By Kathianne Boniello
As the doomed Twin Towers of the World Trade Center burned above him last week, Queens native and longtime city firefighter William Feehan was exactly where he wanted to be, his son said Saturday at Feehan’s burial mass in Flushing.
Feehan, first deputy commissioner of the city Fire Department, was buried Saturday along with Fire Department Chaplain Mychal Judge and Chief of Department Peter Ganci, all of whom perished in the Sept. 11 collapse of the World Trade Center. Roughly 300 members of the FDNY were among the nearly 5,000 people missing since last week’s terrorist attack.
“There was no place on earth my father enjoyed more than a fire scene,” Feehan’s oldest son, Bill, told the large crowd at St. Mel’s Church in Flushing. “I’m sure that this is where he would have wanted to be.”
At 8:48 a.m. Sept. 11, a hijacked plane crashed into one of the World Trade Center towers, starting an intense fire. About 15 minutes later a second plane hit the other tower. Hundreds of firefighters and police officers were already on the scene helping thousands of civilians escape the area when the towers then fell, trapping the city rescue personnel beneath tons of rubble and debris.
Former Fire Department spokesman Michael Regan said just before the Twin Towers crumbled Feehan was calling the firefighters back from their rescue efforts for safety reasons.
A native of Long Island City and nearly 40-year resident of Flushing, Feehan, 71, was a dedicated firefighter and the first to hold every position in the city Fire Department.
Feehan, whose father was a firefighter and whose son John is also a member of the FDNY, served the city for more than four decades and was acting fire commissioner from 1993 to 1994 under then-Mayor David Dinkins.
Among the city officials attending Feehan’s burial mass, which drew hundreds of mourners and uniformed firefighters, police officers and emergency personnel, were Mayor Rudolph Giuliani, Fire Commissioner Thomas Von Essen, Borough President Claire Shulman, Queens District Attorney Richard Brown, City Council Speaker Peter Vallone (D-Astoria) and City Councilman Walter McCaffrey (D-Woodside).
Von Essen, who became emotional as he talked of both Feehan and his department’s losses, described Feehan as a dignified man.
“He could’ve done anything, he would’ve been anything — he was a firefighter,” Von Essen said. “I can’t tell you how much Commissioner Feehan meant to me.”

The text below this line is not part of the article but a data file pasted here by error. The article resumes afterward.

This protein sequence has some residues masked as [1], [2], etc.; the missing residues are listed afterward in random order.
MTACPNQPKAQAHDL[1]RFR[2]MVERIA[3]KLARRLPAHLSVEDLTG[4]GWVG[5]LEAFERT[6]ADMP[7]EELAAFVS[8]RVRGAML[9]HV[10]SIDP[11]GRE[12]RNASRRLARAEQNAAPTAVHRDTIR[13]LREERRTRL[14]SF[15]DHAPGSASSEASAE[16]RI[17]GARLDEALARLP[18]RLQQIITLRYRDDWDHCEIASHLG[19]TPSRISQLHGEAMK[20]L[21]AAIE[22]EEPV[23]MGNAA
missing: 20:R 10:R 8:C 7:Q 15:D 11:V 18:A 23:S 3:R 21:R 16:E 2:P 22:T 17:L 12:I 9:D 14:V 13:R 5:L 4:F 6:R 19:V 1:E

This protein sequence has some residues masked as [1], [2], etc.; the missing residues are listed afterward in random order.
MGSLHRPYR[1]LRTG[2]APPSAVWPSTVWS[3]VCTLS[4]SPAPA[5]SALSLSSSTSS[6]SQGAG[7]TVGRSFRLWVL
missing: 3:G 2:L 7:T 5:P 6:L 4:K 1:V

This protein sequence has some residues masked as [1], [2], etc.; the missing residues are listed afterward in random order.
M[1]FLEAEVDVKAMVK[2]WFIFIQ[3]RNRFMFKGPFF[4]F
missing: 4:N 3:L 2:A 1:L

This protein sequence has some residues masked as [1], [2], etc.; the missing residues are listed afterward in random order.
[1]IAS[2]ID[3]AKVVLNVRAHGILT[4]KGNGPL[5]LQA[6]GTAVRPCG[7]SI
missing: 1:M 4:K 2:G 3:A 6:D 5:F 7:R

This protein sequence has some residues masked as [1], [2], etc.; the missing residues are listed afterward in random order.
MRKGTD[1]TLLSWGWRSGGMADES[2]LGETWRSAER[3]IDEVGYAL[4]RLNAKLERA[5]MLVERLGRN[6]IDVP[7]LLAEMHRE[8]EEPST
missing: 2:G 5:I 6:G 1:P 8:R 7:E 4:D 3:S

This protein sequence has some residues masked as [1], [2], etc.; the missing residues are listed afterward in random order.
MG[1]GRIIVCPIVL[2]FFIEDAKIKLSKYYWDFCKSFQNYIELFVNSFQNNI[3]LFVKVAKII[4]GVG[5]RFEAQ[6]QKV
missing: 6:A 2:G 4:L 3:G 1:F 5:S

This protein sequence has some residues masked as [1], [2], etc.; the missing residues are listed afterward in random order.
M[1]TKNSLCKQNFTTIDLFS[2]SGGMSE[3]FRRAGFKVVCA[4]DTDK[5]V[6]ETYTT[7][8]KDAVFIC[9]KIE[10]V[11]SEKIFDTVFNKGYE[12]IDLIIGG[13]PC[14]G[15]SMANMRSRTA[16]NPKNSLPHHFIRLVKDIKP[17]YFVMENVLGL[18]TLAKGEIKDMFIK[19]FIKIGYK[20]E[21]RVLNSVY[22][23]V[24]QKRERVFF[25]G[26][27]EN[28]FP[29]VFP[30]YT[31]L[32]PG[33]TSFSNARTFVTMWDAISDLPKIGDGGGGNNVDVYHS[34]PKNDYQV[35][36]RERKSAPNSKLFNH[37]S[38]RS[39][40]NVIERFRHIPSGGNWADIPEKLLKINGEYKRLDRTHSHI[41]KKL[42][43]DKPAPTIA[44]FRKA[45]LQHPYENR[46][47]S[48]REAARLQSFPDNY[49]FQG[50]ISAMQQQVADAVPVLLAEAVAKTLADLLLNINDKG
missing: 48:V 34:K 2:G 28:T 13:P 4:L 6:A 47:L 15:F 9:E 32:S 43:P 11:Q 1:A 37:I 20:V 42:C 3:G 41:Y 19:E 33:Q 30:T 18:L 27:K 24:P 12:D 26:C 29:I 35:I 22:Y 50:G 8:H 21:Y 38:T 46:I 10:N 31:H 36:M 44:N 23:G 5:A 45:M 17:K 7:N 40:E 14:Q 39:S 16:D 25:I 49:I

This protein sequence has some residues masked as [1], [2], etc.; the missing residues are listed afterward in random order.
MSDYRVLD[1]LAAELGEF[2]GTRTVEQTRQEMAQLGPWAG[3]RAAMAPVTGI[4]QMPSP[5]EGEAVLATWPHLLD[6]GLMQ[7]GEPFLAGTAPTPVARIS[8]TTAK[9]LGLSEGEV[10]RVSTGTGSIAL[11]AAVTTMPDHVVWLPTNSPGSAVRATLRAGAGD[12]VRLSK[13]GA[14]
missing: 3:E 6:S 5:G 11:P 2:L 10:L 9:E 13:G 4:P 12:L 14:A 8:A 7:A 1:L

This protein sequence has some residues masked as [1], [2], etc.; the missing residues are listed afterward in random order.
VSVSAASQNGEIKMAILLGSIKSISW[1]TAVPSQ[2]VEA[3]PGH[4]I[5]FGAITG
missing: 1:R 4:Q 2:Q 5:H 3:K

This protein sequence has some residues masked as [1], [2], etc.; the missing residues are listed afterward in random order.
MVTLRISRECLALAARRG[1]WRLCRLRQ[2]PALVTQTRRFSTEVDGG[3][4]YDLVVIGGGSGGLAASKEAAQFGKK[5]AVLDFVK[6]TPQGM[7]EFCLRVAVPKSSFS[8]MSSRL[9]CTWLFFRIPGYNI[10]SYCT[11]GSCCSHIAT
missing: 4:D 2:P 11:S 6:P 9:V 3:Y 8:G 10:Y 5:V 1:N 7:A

Giuliani, who received loud, long applause before he took the microphone, said Feehan “was just one of the most exceptional people who have ever served our city. This is the time we need Bill and we don’t have him.
“But we still have Bill,” the mayor told Feehan’s brother, four children and six grandchildren. “He’s not gone at all — we have every thought, every memory of everything he’s ever said to you. Bill is with you and with your family.”
At Feehan’s wake Sept. 13 at the Martin Gleason Funeral Home on Northern Boulevard at least three groups of firefighters still dressed in their gear joined mourners as police blocked traffic on Northern Boulevard to allow pedestrians to cross the street on the way to the wake.
Outside Gleason’s Funeral Home last week a grim-faced Vallone described Feehan as “a rock.”
“They all need a Bill Feehan to tell them what to do,” Vallone said of the important role Feehan had played in succeeding city administrations. “He was the power behind the thrown.”
Feehan’s son Bill described his father as a “wonderful father and a wonderful husband to my mother.”
Elizabeth Feehan died in 1996, her son said. The Feehans had been married since 1956 and had four children: Bill, Elizabeth, Tara and John.
“We’re going to miss him terribly,” Bill Feehan said. “He loved being a New York City fireman and loved everything about the department. He was a very honorable, straightforward guy. At the end of his life he accounted for himself very well.”
Feehan was born in Long Island City, grew up in Jackson Heights and graduated from St. John’s University in 1952 before serving in the Korean War. He was appointed to the FDNY in October 1959 and moved with his family to Flushing in 1963, his son said.
His father’s career in the city Fire Department was “a great source of pride,” Bill Feehan said.
Former FDNY Spokesman Michael Regan said Feehan “was not going to retire. The Fire Department was his lifeblood.”
Regan said Feehan had been stationed at a command board which displays the location of Fire Department units during a fire scene in the initial moments of the World Trade Center rescue effort.
“He ordered the board back,” Regan said. “He was concerned about safety. As they were coming back, the building collapsed and took their lives.”
Reach reporter Kathianne Boniello by e-mail at Timesledgr@aol.com or call 229-0300, Ext. 146.